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Coping with Daylight Saving Time

Still dragging from the time change? Here are some tips to get back on track.

Many Americans have trouble adapting to the “spring forward” part of Daylight Saving Time. Even if you adjust pretty quickly to the lost hour of sleep, young children and pets are notorious for being slow to adapt—and every cat owner knows that means trouble.

If you’re still feeling the impact of Daylight Saving Time, here are some tips for getting you (and your household) back on track.

Rethink Your Sleep Routine
Daylight Saving Time is a great excuse to check on your sleep habits. You know the drill: limit your caffeine in the afternoons and put down your screens at least 30 minutes before bed. (Visit the American Academy of Sleep Medicine for more healthy sleep habits.)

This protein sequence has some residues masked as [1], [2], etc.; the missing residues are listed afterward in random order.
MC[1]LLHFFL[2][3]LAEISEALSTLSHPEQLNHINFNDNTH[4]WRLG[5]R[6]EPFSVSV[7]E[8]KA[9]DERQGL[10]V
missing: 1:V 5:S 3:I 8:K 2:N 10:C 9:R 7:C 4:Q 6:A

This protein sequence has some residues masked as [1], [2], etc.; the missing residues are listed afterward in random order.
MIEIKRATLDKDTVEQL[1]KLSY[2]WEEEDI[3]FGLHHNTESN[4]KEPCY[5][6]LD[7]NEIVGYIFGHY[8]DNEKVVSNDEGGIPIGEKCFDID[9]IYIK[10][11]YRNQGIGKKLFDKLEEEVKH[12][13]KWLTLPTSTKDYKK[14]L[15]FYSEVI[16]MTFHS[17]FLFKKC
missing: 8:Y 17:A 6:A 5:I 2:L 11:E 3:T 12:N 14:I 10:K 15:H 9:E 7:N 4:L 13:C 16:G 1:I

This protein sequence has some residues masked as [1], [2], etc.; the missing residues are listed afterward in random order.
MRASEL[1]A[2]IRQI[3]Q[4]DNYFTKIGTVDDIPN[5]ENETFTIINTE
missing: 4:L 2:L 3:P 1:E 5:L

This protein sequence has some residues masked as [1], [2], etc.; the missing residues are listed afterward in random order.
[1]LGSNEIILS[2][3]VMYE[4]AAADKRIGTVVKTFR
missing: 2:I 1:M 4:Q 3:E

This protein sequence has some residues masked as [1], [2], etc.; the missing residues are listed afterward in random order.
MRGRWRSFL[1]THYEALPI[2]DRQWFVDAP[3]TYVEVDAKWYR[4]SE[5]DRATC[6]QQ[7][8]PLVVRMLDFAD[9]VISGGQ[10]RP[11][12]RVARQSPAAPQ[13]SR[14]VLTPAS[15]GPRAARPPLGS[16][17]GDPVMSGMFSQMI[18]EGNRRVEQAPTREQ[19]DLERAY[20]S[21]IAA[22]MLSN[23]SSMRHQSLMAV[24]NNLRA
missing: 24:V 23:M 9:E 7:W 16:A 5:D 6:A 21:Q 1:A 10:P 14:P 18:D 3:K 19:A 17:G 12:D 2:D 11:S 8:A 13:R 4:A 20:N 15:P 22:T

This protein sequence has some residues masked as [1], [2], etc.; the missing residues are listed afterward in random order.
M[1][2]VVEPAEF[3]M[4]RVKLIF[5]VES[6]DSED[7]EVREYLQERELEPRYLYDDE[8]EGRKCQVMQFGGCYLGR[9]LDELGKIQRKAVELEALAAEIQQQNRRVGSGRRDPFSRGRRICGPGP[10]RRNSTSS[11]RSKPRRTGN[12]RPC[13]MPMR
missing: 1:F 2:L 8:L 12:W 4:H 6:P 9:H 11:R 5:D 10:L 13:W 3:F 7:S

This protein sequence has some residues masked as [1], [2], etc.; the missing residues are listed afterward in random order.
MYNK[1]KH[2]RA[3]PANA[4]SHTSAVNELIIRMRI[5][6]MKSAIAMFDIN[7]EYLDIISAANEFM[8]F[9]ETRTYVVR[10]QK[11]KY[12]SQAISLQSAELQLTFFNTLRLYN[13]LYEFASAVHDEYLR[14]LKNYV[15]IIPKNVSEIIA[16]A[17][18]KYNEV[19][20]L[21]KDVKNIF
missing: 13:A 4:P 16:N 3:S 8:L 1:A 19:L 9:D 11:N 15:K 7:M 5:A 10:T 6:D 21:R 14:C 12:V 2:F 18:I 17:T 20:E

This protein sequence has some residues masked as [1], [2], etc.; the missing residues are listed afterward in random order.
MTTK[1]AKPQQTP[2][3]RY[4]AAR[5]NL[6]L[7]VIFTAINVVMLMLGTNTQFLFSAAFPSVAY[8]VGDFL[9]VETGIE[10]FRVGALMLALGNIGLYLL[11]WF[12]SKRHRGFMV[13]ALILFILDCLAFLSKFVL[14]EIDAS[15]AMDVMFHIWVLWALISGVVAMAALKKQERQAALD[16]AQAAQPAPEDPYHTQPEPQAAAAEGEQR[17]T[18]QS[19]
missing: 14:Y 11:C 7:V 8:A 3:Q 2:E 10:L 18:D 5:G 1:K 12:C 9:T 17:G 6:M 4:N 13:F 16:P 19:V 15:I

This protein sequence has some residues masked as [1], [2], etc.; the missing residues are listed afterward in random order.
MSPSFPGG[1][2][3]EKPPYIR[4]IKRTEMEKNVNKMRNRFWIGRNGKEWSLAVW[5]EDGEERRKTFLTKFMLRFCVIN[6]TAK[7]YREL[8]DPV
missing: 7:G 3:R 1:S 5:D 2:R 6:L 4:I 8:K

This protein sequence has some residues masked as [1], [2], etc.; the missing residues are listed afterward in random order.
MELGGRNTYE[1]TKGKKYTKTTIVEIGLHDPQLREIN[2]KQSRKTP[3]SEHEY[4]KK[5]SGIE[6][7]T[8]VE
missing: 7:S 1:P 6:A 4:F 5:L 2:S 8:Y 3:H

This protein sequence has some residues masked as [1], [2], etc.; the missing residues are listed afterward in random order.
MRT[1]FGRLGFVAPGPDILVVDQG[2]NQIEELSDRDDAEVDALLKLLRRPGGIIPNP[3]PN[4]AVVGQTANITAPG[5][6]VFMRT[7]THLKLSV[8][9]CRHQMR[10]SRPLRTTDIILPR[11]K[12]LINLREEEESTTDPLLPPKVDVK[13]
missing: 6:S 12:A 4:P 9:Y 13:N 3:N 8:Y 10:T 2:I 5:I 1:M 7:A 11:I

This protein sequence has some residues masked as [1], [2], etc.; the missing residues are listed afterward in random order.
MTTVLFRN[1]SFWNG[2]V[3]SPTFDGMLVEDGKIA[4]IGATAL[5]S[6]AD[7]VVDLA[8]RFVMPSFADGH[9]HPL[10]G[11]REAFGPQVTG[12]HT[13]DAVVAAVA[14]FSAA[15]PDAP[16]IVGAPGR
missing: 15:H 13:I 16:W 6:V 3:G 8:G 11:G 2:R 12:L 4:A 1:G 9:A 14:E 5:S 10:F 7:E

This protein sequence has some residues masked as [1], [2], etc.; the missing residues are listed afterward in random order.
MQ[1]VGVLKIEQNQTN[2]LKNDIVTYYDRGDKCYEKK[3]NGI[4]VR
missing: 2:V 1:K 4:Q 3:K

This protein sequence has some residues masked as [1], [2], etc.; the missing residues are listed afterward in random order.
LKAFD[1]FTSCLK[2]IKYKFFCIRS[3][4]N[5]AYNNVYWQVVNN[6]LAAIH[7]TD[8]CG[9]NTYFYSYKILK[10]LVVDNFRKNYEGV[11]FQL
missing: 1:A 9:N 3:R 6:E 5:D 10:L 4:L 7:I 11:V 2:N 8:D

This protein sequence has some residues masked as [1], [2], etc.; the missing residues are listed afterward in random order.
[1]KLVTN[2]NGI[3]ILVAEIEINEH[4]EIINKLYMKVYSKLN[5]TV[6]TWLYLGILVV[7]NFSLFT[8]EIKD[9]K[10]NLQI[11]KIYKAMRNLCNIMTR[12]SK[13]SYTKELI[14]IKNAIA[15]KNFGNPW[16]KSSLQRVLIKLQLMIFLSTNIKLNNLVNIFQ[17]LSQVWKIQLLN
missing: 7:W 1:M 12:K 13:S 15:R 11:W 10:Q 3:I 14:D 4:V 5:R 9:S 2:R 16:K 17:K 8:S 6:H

If you don’t already have a bedtime routine, start simple. Get ready for bed and wind down with something that relaxes you, such as reading or listening to soft music. Your internal body clock will thank you!

Lose the Snooze Bar
Now that you have a sleep routine, do your best to stick to it. Yes, it’s very tempting to sleep in on the weekends, but you’ll rest better during the week if you stick to your schedule. Still skeptical? Consider giving it a try this weekend and see how you feel Monday morning.

After losing an hour last weekend, you can use the extra morning time to recharge and plan your day.

Light Up Your Life
Many of us get so caught up in the lost hour of sleep that we forget about the positive—more daylight! Take advantage of the extra hour of sunlight to get some fresh air, whether that means taking a walk, doing yard work, or just enjoying time with family. You’ll probably find that this helps you sleep better, too.

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